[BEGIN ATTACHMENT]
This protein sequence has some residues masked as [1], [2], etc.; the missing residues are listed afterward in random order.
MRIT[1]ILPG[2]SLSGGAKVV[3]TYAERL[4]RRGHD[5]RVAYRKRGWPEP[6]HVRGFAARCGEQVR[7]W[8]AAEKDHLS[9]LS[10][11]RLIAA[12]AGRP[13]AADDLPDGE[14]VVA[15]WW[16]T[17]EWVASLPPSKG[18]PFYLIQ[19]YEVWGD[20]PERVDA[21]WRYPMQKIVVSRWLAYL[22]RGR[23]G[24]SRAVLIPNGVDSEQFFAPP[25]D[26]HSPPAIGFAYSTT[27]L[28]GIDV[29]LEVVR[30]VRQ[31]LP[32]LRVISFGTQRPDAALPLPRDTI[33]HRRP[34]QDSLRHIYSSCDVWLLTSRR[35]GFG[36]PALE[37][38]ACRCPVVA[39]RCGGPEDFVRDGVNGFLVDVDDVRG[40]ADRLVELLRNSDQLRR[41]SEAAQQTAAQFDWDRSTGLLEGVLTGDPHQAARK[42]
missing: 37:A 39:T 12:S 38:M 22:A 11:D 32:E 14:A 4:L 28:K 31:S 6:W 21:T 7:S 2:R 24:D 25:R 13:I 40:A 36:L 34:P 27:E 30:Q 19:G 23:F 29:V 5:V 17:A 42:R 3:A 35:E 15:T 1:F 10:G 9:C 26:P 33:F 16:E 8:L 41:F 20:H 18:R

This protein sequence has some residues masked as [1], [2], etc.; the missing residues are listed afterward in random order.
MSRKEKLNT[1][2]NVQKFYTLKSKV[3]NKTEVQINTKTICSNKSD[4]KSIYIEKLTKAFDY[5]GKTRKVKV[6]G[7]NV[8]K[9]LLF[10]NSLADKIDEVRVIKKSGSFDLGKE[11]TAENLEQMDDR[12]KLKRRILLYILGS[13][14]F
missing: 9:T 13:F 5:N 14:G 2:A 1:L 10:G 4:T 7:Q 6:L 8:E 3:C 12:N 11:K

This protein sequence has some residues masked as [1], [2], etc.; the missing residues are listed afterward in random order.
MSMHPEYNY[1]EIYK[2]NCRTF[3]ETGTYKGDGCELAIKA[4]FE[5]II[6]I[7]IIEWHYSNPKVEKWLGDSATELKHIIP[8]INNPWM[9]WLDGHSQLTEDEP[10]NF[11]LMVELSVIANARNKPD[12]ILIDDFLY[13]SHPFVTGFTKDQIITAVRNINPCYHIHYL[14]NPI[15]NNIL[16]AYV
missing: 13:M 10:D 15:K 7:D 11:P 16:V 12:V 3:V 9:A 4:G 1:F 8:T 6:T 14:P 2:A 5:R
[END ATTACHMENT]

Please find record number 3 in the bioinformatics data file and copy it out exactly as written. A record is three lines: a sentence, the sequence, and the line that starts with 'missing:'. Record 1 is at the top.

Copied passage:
This protein sequence has some residues masked as [1], [2], etc.; the missing residues are listed afterward in random order.
MSMHPEYNY[1]EIYK[2]NCRTF[3]ETGTYKGDGCELAIKA[4]FE[5]II[6]I[7]IIEWHYSNPKVEKWLGDSATELKHIIP[8]INNPWM[9]WLDGHSQLTEDEP[10]NF[11]LMVELSVIANARNKPD[12]ILIDDFLY[13]SHPFVTGFTKDQIITAVRNINPCYHIHYL[14]NPI[15]NNIL[16]AYV
missing: 13:M 10:D 15:K 7:D 11:P 16:V 12:V 3:V 9:A 4:G 1:F 8:T 6:T 14:P 2:A 5:R